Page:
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John Thavis in studio to discuss Amoris Laetitia and more

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Perspectives: The Weekly Edition
Catholic Update with John Thavis
Friday, May 6th at 7:00pmET

A month after the release of Pope Francis’ apostolic exhortation Amoris Laetitia (the Joy of Love), renowned Catholic journalist and author John Thavis is in studio to break down the contentious issues and discuss the implications of this new magisterial teaching.

Amoris Laetitia is the final product of a more than two-year synodal process initiated by Pope Francis in the fall of 2013.  Two synods of bishops were held in Rome in October 2014 and 2015 to discuss the pastoral challenges facing families around the world, in their particular cultural contexts.  Significant debate took place inside the Synod hall and publically in the media, as bishops tried to navigate the muddy waters of complex marital and familial situations while upholding the ideal of traditional marriage.

Two positions emerged clearly.  The majority of bishops, following the impulse of Pope Francis, pushed for a more pastoral, merciful approach in attitude and action when dealing with challenging situations.  The shift from the more traditional articulations of the Church’s teachings on marriage and family life typical of JPII and Benedict XVI was one of emphasis more than substance.  As Pope Francis stated clearly on the first Tuesday of the 2015 Synod, “Catholic teaching on marriage has not been put into question.”  At stake was the attitude with which the Church approaches and deals with people in their particular circumstances.

A minority of bishops pushed back against this development.  Their argument was essentially the “slippery slope” theory.  Present too much of a pastoral, merciful attitude to families in difficult situations and it will lead the Church down the dangerous path of relativizing the doctrine of marriage, giving the false impression that traditional marriage is an unattainable ideal.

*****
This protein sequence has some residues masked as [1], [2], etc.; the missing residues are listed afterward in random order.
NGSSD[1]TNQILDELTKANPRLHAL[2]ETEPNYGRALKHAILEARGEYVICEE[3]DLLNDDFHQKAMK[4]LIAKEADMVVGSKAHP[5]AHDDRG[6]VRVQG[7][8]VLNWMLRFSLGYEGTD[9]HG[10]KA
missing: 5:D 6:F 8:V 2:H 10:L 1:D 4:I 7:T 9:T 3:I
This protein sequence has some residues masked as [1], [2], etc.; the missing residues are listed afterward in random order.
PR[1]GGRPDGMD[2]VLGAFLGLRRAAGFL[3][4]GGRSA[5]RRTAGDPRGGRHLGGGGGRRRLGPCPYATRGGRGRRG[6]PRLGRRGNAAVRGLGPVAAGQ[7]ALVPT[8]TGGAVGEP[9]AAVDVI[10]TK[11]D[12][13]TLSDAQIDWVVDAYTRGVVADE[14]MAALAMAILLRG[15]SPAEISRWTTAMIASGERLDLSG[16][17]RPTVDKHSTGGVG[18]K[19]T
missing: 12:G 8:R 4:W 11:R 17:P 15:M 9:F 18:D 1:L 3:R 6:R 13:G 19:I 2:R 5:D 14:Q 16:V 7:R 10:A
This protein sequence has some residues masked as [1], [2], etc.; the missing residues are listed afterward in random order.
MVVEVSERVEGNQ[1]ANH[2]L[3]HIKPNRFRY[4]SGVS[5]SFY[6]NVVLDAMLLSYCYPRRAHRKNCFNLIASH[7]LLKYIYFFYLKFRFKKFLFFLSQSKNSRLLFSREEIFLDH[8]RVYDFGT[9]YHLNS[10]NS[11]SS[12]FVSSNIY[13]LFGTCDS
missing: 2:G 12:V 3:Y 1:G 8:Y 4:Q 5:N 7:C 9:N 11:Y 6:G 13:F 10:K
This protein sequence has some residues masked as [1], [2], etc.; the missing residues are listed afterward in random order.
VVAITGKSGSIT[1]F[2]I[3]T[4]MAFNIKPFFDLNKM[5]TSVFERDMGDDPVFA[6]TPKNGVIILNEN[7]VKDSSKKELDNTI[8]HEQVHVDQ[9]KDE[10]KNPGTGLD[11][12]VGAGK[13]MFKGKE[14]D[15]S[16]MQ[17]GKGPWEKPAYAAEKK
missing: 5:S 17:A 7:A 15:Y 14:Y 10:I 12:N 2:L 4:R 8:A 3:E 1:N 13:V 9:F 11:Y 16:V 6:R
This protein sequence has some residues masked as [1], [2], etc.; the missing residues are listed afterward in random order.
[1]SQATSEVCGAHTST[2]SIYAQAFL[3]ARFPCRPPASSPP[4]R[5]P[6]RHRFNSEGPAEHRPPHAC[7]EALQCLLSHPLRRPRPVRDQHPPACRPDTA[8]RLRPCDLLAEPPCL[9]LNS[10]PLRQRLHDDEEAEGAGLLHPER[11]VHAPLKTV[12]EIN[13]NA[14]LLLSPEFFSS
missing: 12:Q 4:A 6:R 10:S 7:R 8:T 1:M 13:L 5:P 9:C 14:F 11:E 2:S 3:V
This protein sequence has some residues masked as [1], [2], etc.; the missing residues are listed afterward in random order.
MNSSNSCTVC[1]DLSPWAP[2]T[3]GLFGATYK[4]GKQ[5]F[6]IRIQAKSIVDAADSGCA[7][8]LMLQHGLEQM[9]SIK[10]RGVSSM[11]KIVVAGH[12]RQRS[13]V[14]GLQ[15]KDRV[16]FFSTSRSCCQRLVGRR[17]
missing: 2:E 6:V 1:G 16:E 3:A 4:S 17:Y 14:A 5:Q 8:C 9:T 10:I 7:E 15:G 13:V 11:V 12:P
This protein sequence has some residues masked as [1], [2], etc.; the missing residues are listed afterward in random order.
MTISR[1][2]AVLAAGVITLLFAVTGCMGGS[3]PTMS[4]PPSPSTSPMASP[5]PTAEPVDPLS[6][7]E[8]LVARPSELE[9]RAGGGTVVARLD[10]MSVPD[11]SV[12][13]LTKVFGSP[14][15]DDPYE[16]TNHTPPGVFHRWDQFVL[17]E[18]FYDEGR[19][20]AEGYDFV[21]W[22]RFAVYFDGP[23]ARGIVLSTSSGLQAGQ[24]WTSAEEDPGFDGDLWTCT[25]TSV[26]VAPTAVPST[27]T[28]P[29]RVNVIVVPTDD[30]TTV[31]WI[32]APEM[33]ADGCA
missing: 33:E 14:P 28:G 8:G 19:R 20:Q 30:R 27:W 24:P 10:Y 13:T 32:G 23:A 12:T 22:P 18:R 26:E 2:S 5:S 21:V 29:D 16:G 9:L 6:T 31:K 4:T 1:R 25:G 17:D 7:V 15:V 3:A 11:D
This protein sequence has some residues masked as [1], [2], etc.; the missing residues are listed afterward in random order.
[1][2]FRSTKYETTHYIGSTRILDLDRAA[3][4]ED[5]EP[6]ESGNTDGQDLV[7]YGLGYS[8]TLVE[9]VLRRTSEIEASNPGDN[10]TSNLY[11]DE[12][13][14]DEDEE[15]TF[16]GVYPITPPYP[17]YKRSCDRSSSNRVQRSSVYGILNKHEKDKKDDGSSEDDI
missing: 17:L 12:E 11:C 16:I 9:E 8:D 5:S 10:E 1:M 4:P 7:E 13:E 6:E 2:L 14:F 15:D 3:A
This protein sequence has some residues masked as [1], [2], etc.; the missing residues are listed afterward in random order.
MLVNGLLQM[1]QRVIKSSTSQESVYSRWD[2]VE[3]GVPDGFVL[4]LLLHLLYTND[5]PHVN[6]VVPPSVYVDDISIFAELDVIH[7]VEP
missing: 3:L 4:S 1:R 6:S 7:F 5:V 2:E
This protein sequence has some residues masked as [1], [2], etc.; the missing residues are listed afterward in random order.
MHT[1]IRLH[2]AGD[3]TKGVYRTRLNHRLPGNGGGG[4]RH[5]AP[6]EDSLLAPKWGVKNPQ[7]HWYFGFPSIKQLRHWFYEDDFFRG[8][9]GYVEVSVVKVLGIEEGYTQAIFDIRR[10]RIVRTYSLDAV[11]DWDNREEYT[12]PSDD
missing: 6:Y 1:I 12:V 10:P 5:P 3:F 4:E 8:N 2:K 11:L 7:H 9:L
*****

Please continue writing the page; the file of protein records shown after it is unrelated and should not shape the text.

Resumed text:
The final document that emerged from the 2015 Synod was deemed unsatisfactory by the hardline minority bishops, in particular a few paragraphs that did not reaffirm the traditional teaching of JPII and Benedict that no divorced and remarried Catholics who have not obtained an annulment can receive Communion.  And yet, each paragraph of the final document received the necessary two-thirds majority vote to be considered “approved” by the synod and ready to hand over to Pope Francis.

Five months later Francis issued Amoris Laetitia, the authoritative teaching by the pope and the synod on the family.  Filled with so much of what the bishops discussed during those weeks in Rome last year, yet characteristically “Francis” in language and style, the document represents a new chapter in magisterial teaching and synodality in the Church.

Needless to say, we’re happy to welcome the former Rome Bureau Chief of Catholic News Service John Thavis to the S+L studios for Perspectives: The Weekly Edition, to analyze the synodal journey and the implications for the Church’s pastoral outreach.  In this episode we will also discuss Francis’ solidarity visit to the refugees in Lesbos, Greece, Bernie Sanders’ surprise invitation to the Vatican and possible implications of the US presidential campaign for the Church.

John Thavis is bestselling author of “The Vatican Diaries.”  His latest book, “The Vatican Prophecies: Investigating Supernatural Signs, Apparitions, and Miracles in the Modern Age,” will be featured on S+L’s new book show Subject Matters on Sunday, June 5 at 8:30pmET

Christian Culture Series on Salt + Light: John Thavis, Vaticanista

thavis lecture

“Power, Personalities and Politics at the Vatican”

John Thavis is a journalist, author and speaker specializing in Vatican and religious affairs.  For more than twenty-five years John Thavis held one of the most fascinating journalistic jobs in the world: reporting on the inner workings of the Vatican as the head of the Rome Bureau of Catholic News Service.  His daily exposure to the power, politics, and personalities in the seat of Roman Catholicism gave him a unique, behind-the-scenes perspective on an institution that is far less monolithic and unified than it first appears. Thavis reveals Vatican City as a place where Curia cardinals fight private wars, scandals threaten to undermine papal authority, and reverence for the past is continually upended by the practical considerations of modern life.  Author of the recent New York Times best seller, “The Vatican Diaries: A Behind-the-Scenes Look at the Power, Personalities and Politics at the Heart of the Catholic Church,”  Thavis examines the reign of Pope Benedict, the momentous transition that just took place in the papacy, and the history of one of the world’s oldest and most mysterious institutions.

Tune in Saturday, February 15 at 8:00pm ET / 5:00pm PT to watch this episode of the Christian Culture Series.

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Photo: (from L to R) Tony Spence, Director and Editor in Chief at Catholic News Service, Bishop Ronald Fabbro of London, John Thavis, Fr. Thomas Rosica, CSB

 

Vatican Connections: Friday, May 31, 2013